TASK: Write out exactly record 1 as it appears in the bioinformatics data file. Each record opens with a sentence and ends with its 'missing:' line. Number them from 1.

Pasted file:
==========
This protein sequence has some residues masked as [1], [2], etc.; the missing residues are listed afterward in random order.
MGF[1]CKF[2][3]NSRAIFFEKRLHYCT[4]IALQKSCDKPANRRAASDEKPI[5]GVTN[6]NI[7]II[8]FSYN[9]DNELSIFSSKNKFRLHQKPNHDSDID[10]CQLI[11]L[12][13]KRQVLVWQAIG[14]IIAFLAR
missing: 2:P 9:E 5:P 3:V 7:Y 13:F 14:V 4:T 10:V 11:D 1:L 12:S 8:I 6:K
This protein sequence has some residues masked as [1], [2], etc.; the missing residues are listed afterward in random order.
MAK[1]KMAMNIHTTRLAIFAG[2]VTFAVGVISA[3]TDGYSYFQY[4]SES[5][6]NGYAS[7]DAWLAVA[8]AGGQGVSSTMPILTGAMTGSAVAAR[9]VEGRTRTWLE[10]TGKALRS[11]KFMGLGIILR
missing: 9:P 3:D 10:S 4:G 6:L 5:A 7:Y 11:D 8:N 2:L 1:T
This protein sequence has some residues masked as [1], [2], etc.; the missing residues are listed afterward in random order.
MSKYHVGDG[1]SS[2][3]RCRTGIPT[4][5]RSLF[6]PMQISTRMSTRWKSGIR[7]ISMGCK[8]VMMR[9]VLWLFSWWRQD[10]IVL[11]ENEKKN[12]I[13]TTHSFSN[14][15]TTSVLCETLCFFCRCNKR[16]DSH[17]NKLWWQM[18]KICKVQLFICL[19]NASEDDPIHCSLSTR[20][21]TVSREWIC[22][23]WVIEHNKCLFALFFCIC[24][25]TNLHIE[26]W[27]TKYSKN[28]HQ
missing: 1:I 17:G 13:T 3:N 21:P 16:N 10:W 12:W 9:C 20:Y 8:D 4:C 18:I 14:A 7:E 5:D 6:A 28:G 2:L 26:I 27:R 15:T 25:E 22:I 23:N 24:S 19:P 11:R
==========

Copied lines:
This protein sequence has some residues masked as [1], [2], etc.; the missing residues are listed afterward in random order.
MGF[1]CKF[2][3]NSRAIFFEKRLHYCT[4]IALQKSCDKPANRRAASDEKPI[5]GVTN[6]NI[7]II[8]FSYN[9]DNELSIFSSKNKFRLHQKPNHDSDID[10]CQLI[11]L[12][13]KRQVLVWQAIG[14]IIAFLAR
missing: 2:P 9:E 5:P 3:V 7:Y 13:F 14:V 4:T 10:V 11:D 1:L 12:S 8:I 6:K